More than 250 local visual arts professionals sign a letter supporting the development of a new and purpose-designed Vancouver Art Gallery.
Costs are estimated -unofficially- at $300 million. While not exactly chump change, this is less than the cost overrun on the new and underused convention centre, about half of the “final” price of replacing the roof on a sports facility that sat empty for 289 days in 2012, and less than the City of Vancouver’s debt on the undersold Olympic Village.
But while we’re awash in creative and financial capital, the social variety is in seriously short supply. Elected officials baulk, preferring that The Best World Class Place on Earth stick to the decidedly small town path of housing its main, publicly-supported art gallery is a makeshift, hand-me-down, former courthouse.
And worse. Like much else in our town, the civic discourse about the role of publicly supported art is being privatized and prepped for the bulldozer.
Bob Rennie envisions an alternative future for a new VAG. The condo marketing paragon and proprietor of the so-special-you-need-an appointment Rennie Collection at the Wing Sang -aka the Bob Rennie Art Gallery or “BRAG”- imagines not a single signature facility but a constellation of small galleries distributed around the city.
This idea smells as funky as a leaky condo. Rennie has already proved adept at pigging backing on public infrastructure to market his wares. Consider his revision of the real estate shibboleth “location, location, location”. If the “transportation, transportation, transportation” convenience of a Canada Line station is enough to attract punters to the wasteland that is Marine Drive, imagine the full colour, full-page ad in the Georgia Straight marketing potential of condo tower with a VAG franchise on the ground floor. Repeat after Bob: “amenity, amenity ….”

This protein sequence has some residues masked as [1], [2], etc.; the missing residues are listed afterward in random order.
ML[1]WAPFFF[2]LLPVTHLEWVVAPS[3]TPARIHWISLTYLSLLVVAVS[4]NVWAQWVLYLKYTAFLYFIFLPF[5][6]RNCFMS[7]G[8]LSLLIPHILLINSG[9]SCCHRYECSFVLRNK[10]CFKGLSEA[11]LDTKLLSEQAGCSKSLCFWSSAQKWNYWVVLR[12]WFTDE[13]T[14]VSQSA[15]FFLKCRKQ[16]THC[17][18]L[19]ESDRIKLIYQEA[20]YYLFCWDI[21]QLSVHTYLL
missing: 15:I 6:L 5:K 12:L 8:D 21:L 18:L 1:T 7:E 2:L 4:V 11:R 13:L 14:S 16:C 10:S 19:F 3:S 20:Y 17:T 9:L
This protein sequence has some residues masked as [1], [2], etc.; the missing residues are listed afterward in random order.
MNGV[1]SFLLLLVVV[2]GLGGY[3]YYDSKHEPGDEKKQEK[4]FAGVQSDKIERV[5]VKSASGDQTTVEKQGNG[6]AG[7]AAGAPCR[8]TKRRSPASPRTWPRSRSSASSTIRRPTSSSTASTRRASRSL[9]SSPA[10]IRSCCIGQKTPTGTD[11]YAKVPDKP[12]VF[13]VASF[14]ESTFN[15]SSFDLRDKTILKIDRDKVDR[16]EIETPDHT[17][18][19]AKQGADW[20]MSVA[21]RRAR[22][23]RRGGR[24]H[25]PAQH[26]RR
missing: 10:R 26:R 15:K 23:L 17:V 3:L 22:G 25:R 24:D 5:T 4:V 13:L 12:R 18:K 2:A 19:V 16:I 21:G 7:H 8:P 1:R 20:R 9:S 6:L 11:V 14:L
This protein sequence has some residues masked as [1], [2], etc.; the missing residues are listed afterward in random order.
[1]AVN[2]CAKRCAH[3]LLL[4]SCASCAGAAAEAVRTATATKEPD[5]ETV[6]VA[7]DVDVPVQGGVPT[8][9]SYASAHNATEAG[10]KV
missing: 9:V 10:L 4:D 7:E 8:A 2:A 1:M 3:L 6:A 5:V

But in a city where high-density residential development threatens every nook and cranny like a virulent rash, this already policy. Think of the Contemporary Art Gallery or the International Film Centre. Marsha Lederman put it succinctly: “As government dollars become more scarce, it’s hard to deny the increasing importance of this kind of private influence.”
The details of, and possible motivations for, Bob Rennie’s verbal assault of Vancouver Art Gallery Director Kathleen Bartels is available for edification in Lederman’s article, although I prefer Michael Turner’s rather more colourful account. Suffice it to say, upon disembarking from Jimmy Pattison’s yatch Mr. Rennie received a call informing him that Ms. Bartels was attending a function at his gallery. For reasons that may be elusive to those less formally cultured than distinguished art collectors, Mr. Rennie took Ms. Bartels’ presence in his building as an extreme slight. He jumped into his vehicle, drove to the Wing Sang and -apparently- expressed himself in a manner usually reserved for sailors or the incarcerated.
As public yields to private, and civic discourse yields to incivility, I imagine our illustrious Condo King stalking the as-yet still free streets of our city -a powerful, abstract force in a dark, ominous-looking automobile. Ever vigilant and tireless, he cruises, ready to pounce on those that step over the line he’s drawn himself, freehand.